Christian Right

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The Christian Right refers to a number of contemporary right-wing political movements that are specifically Christian that push socially conservative values in politics and the popular culture. In the United States, this movement emerged in response to the Roe v. Wade Supreme Court decision in 1973, which made state laws outlawing abortion unconstitutional. They were highly important in the election of Ronald Reagan, becoming a key plank with what came to be called the Reagan coalition. George W. Bush also relied on their votes in the 2000 and 2004 elections[1], although Bush has been criticized by some social conservatives for "talking the talk" but not actually acting on their demands[2][3].

It is worth noting that a Christian Left has also developed, which is politically active but concerned with quite different issues.

Political action

The Christian Right has been successful in its use of political action committees. They have set up a number of national organizations which act to advocate socially conservative positions on issues which matter to their members. These include the American Family Association, the Christian Coalition, the Moral Majority, the Eagle Forum, the Traditional Values Coalition, Concerned Women for America, Save Our Children, the Family Research Council and a large number of issue-specific groups. The Christian Right has created ideologically pure equivalents for a number of social services and institutions, helped by President George W. Bush who set aside money for what he called the "faith-based initiative", which allows religious charities to seek money from the federal government.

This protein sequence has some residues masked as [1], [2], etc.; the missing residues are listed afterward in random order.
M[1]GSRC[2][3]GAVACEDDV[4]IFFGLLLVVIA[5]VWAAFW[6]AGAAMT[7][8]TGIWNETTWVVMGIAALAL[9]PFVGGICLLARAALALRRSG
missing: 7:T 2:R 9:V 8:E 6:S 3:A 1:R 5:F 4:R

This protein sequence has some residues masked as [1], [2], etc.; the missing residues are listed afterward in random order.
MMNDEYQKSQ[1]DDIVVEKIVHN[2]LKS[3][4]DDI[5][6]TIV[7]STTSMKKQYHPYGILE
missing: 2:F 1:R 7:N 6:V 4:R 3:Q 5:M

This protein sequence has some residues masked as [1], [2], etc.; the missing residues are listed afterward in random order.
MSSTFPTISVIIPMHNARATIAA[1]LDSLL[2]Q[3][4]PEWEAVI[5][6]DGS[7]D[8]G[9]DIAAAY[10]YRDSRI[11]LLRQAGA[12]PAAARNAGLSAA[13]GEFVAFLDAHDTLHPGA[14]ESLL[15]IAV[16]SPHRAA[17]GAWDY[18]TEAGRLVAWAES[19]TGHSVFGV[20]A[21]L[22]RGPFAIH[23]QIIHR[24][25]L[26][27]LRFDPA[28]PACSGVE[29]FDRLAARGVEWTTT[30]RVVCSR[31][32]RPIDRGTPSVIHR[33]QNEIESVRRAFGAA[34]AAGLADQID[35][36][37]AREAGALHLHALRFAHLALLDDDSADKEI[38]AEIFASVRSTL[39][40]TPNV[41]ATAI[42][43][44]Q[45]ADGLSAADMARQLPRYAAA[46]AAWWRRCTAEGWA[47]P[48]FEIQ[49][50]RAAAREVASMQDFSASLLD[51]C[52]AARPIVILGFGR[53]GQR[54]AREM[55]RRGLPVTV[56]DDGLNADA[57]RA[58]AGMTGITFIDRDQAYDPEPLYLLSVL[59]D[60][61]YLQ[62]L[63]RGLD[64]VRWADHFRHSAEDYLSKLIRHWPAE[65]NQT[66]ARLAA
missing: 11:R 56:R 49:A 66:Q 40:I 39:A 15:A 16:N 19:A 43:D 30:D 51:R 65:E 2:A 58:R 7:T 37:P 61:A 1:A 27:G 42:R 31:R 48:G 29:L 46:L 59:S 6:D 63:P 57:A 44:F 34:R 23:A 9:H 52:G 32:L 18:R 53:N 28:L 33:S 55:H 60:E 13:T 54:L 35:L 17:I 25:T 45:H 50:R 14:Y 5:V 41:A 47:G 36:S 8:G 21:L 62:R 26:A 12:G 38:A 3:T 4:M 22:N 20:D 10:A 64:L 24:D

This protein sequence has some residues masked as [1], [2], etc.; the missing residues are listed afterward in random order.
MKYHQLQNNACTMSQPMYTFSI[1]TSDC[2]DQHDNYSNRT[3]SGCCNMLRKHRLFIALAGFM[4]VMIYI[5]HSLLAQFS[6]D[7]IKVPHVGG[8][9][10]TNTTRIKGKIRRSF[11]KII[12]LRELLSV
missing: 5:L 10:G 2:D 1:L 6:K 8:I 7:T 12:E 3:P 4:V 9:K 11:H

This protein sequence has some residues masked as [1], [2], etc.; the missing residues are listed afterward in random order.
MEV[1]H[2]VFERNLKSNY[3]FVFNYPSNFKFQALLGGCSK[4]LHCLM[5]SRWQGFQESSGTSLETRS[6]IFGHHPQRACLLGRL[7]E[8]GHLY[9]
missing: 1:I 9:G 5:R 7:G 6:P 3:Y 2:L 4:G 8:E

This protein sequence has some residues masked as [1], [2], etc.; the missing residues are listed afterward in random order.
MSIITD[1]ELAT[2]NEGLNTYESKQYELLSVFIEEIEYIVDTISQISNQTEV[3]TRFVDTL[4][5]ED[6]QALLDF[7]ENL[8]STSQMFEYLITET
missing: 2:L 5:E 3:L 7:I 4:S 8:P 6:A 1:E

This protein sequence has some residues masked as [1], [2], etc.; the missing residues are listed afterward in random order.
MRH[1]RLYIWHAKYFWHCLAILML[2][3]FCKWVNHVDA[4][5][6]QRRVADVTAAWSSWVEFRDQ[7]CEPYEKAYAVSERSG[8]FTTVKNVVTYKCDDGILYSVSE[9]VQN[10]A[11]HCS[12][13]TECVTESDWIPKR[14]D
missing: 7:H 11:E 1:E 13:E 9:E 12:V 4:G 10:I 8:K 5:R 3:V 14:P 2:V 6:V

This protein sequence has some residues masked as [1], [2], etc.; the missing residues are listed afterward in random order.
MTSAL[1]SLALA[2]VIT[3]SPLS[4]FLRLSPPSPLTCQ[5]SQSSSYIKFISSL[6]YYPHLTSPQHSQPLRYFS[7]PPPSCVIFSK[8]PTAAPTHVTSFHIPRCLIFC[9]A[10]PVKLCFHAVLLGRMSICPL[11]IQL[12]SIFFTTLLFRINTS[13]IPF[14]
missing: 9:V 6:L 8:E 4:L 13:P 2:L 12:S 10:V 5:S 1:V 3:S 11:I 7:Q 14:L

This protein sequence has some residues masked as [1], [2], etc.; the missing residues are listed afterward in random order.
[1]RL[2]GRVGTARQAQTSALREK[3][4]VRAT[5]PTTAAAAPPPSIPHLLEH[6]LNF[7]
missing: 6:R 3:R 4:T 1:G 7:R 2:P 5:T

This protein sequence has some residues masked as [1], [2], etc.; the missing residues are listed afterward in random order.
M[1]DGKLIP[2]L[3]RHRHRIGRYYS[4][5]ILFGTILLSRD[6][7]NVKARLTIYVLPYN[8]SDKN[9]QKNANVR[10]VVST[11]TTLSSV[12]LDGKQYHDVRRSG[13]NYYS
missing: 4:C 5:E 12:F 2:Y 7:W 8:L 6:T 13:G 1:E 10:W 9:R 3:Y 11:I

Legal action

Reproductive and gender issues

Opposition to abortion and same-sex marriage is widespread in this group, as well as opposition to birth control, homosexuality, premarital sex, and embryonic stem cell research. As opposed to the Christian Left, there is less pacifism and objection to capital punishment. Both groups tend to oppose euthanasia.

Crisis pregnancy centres are a form of sociopolitical action, although they are not necessarily federally funded. They have been setup to provide pro-life outreach to pregnant women, and are increasingly equipped with ultrasound facilities that are being supplied by the national organizations including Focus on the Family and the Southern Baptist Convention. Critics of these centres allege that they "misinform and intimidate" women seeking abortions[4] and that they are "deliberately designed to misinform and mislead young women"[5].

Views on reproductive issues affect foreign policy dealing with public health, such as emphasis on abstinence-only sex education as a means of HIV prevention, and barring the use of foreign aid in population control programs.

Education

In education, many on the Christian right promote and practice homeschooling, to avoid what they see as a public school system that has been ideologically tainted by a leftist secularism.

A number of post-secondary institutions have been set up by Christian right leaders including Jerry Falwell Sr.'s Liberty University in Lynchburg, Virginia, Pat Robertson's Regent University in Virginia Beach, Virginia, Bob Jones University in Greenville, South Carolina, and Michael Farris' Patrick Henry College in Purcellville, Virginia.

Dominionism

Foreign policy

Christian Zionism

References